Zero trust: what does it mean?

22/08/22

The world of security is constantly evolving and with it, the language used by technicians and the security industry and new technologies.

One of the terms increasingly present in the last year is "Zero Trust". But are we sure we know what it is?

As I always do in these cases it is advisable to proceed from the beginning, that is, from the definition.

To understand what it means Zero Trust it is useful to find a reference publication and in this case it is NIST 800-207. As mentioned many times, the NIST (National Institute of Standards and Technologies of the Department of Commerce of the United States of America) is an inexhaustible source of information.

Publication 800-207 in particular deals with the framework Zero Trust

At the moment it is the reference standard both for American government organizations (mandatory from May 2021 following an executive order from President Biden) and for all those who in some way have to do with the distributed and cloud work model. . According to Gartner, by 2025 at least 60% of organizations (public and private) will employ the framework Zero Trust.

The key principles of the 800-207 framework are essentially three:

- continuous verification. That is, never trust anything or anyone;

- limitation of the range of interest in the event of an accident. Implement a series of procedures and technical measures to limit the damage caused by a possible accident;

- automatic and continuous collection of context and behavioral data to ensure an accurate response.

The model Zero Trust is based on the assumption that the one-off verification of the user, his privileges and the devices and services used is not sufficient to guarantee the security of a constantly evolving system in which technologies and risks are also constantly evolving.

The term "Zero Trust" was introduced by John Kindervag (Forrester Research Analyst) with the meaning of never trust and always check!

Of course, this means collecting a lot of data and information, which when processed, allow you to have a precise idea of ​​the situation of users (privileges, times, places of probable connection, etc.), devices, services and risks to which our organization is subject.

As you can guess, this is not an easy job, but given the current level of risk, it is probably necessary. 

The transition to a "Zero Trust" organization is not easy as it impacts the way people work and therefore can cause natural resistance to change, which is why the task of a CISO becomes even more complex at least in the phases of project definition and more generally in the first application phases.

In some markets, this could mean companies need to anticipate an increase in consultancy fees in the immediate term.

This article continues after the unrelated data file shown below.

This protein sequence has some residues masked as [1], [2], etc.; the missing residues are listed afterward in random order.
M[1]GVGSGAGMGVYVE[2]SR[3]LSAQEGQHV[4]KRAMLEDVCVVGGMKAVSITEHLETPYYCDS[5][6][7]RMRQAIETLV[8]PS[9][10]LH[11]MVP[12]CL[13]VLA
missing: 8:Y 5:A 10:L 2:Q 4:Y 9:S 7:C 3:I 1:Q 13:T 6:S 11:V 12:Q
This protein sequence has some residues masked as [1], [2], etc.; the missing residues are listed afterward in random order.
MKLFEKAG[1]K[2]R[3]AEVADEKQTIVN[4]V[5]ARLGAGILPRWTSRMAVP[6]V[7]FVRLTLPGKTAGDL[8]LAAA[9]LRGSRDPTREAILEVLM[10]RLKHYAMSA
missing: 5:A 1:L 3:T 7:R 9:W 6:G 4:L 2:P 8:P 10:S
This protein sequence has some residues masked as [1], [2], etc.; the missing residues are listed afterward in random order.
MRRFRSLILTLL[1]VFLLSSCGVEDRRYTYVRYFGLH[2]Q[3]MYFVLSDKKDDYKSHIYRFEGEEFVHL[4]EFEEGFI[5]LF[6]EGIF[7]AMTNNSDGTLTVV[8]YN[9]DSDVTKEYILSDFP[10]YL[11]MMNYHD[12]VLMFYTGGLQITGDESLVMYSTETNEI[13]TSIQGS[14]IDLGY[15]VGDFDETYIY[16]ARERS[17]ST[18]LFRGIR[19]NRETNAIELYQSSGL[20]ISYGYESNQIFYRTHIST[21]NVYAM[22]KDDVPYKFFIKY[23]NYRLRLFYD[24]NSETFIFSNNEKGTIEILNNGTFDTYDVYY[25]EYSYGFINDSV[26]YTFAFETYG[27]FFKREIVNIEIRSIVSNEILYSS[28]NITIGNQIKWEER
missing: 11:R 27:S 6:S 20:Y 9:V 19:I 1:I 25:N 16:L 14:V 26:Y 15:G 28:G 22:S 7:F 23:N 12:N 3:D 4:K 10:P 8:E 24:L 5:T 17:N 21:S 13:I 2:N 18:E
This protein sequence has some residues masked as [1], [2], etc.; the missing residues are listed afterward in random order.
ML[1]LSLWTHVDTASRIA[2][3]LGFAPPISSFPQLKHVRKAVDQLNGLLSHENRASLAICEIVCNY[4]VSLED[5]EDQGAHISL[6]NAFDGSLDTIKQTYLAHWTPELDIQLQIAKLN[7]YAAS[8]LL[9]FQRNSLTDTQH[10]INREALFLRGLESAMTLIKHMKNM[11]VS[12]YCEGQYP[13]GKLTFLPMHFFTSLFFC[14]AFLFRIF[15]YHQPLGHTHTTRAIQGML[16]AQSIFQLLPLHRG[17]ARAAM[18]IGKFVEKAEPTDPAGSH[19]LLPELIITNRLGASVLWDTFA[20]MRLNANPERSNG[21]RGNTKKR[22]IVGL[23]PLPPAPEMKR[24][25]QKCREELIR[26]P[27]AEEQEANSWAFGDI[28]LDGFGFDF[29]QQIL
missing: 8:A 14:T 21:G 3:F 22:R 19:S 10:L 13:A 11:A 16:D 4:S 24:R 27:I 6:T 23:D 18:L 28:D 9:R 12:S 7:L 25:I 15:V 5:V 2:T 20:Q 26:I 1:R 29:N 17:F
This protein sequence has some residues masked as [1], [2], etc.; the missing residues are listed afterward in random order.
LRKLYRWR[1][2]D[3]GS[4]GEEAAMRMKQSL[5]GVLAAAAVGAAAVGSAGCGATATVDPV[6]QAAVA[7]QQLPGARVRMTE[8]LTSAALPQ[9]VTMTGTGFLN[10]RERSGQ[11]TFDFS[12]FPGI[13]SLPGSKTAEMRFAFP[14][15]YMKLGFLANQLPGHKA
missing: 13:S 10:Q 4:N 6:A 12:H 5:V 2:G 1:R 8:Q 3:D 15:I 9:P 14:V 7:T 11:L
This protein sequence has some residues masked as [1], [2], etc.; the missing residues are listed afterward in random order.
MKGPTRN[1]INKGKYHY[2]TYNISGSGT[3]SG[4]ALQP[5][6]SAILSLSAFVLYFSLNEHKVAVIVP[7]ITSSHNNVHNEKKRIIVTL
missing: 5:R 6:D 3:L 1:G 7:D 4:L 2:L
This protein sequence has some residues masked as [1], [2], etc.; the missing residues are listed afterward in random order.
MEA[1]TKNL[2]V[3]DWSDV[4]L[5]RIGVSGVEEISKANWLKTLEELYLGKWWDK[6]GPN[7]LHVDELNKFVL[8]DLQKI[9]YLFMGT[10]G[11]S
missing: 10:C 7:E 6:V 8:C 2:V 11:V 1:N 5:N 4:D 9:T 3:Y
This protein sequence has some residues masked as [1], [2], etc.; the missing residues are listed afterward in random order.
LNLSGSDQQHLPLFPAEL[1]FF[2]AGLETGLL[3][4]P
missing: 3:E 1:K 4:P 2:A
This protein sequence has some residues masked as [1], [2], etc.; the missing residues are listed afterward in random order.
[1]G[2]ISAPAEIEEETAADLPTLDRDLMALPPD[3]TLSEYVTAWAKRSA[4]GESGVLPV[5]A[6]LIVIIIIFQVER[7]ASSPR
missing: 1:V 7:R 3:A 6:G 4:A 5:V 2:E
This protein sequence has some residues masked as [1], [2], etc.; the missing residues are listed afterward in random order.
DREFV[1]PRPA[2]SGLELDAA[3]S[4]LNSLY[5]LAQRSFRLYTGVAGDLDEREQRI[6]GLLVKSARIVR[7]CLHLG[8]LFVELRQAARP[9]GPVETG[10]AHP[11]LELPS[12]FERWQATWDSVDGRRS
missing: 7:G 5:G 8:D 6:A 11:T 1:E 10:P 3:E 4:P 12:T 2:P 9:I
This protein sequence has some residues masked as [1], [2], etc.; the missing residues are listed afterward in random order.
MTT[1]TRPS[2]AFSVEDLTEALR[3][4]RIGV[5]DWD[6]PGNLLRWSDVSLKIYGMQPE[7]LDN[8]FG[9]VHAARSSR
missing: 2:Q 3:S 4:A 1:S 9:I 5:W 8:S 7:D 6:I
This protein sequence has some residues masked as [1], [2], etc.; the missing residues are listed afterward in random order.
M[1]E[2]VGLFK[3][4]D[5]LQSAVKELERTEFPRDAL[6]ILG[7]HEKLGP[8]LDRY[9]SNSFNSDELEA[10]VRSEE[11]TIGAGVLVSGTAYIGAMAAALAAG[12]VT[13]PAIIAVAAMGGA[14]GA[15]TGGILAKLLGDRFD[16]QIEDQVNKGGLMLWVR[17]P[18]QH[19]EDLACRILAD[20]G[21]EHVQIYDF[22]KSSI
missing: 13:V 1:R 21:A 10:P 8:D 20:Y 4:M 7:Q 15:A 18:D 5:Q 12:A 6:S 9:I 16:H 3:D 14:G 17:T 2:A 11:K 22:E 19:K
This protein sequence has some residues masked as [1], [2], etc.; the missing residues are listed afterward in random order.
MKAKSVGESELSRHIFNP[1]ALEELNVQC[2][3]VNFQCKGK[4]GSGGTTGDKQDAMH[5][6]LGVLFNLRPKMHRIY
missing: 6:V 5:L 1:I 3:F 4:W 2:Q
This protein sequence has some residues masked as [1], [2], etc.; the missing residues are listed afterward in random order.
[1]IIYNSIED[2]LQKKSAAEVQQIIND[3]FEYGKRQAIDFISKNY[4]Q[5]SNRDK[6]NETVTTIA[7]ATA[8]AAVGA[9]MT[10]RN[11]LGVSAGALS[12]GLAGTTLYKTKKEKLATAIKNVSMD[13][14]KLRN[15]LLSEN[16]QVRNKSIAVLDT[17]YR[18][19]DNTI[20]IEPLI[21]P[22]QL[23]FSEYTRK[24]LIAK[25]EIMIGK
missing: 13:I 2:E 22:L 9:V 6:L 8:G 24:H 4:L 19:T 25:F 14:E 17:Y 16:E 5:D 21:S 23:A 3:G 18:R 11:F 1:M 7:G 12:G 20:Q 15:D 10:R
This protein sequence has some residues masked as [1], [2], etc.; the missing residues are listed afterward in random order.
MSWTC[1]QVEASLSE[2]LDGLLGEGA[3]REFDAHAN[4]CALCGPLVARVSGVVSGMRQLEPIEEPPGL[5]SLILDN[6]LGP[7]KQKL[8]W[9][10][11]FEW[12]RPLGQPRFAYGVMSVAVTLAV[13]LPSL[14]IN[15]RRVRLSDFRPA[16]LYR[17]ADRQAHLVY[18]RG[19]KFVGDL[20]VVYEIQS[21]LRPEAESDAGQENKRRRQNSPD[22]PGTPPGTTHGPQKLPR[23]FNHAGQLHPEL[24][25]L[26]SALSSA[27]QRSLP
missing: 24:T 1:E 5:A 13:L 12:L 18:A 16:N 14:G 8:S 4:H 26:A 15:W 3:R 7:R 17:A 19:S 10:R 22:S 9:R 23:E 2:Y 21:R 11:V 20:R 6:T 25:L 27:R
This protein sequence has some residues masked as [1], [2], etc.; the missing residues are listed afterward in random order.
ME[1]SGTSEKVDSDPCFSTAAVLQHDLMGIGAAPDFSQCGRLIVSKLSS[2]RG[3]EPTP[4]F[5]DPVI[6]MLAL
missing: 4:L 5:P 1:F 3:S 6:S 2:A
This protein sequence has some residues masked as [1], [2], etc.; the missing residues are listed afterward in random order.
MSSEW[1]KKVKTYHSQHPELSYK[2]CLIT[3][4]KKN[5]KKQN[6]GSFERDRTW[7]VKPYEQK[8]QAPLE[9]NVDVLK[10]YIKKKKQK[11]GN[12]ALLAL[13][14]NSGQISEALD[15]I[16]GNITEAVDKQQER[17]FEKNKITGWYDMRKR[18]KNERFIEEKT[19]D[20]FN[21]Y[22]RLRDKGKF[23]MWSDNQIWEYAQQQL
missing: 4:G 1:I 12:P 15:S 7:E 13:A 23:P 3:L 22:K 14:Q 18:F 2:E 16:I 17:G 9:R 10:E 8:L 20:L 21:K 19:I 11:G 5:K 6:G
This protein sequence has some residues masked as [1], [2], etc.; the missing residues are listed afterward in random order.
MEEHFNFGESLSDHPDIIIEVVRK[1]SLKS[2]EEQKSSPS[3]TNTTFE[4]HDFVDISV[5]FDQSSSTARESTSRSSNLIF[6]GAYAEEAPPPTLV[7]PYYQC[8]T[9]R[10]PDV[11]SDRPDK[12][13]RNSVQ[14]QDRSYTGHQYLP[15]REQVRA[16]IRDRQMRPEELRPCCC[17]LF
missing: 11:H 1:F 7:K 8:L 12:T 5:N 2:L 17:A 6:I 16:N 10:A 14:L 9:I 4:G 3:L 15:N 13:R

On closer inspection it would be necessary to apply the principle Zero Trust also at the level of software development and interaction between the different components of an infrastructure. In fact, many attacks are based on the absence or weakness of authentication tools and continuous integrity verification between the different modules. Model Zero Trust it finds applicability both at the micro level (hardware, Operating System, software components ...) and at the macro level (interaction between systems, business organization ...).

In general, for the success of such a program, internal communication and the ability to support user needs but above all internal staff training are extremely important, both to raise the level of awareness of cyber risks, and to minimize resistance to change. 

The NIST 800-207 is the reference framework, as we have said, but of course the main security signatures have their own declination of the "Zero Trust" concept, which often refers to their own products. 

This means, as always, risks of vendor lock-in, that they must be carefully evaluated before implementing any program, but this is always the case.  

Alessandro Rugolo, Maurizio D'Amato, Giorgio Giacinto

To learn more:

What is Zero Trust Security? Principles of the Zero Trust Model (crowdstrike.com)

What is Zero Trust? | IBM

Zero Trust Model - Modern Security Architecture | Microsoft Security

Defining Zero Trust in the Wake of the Biden Administration's Cybersecurity Executive Order | Forcepoint

Executive Order on Improving the Nation's Cybersecurity - The White House

Universal ZTNA is Fundamental to Your Zero Trust Strategy | SecurityWeek.Com

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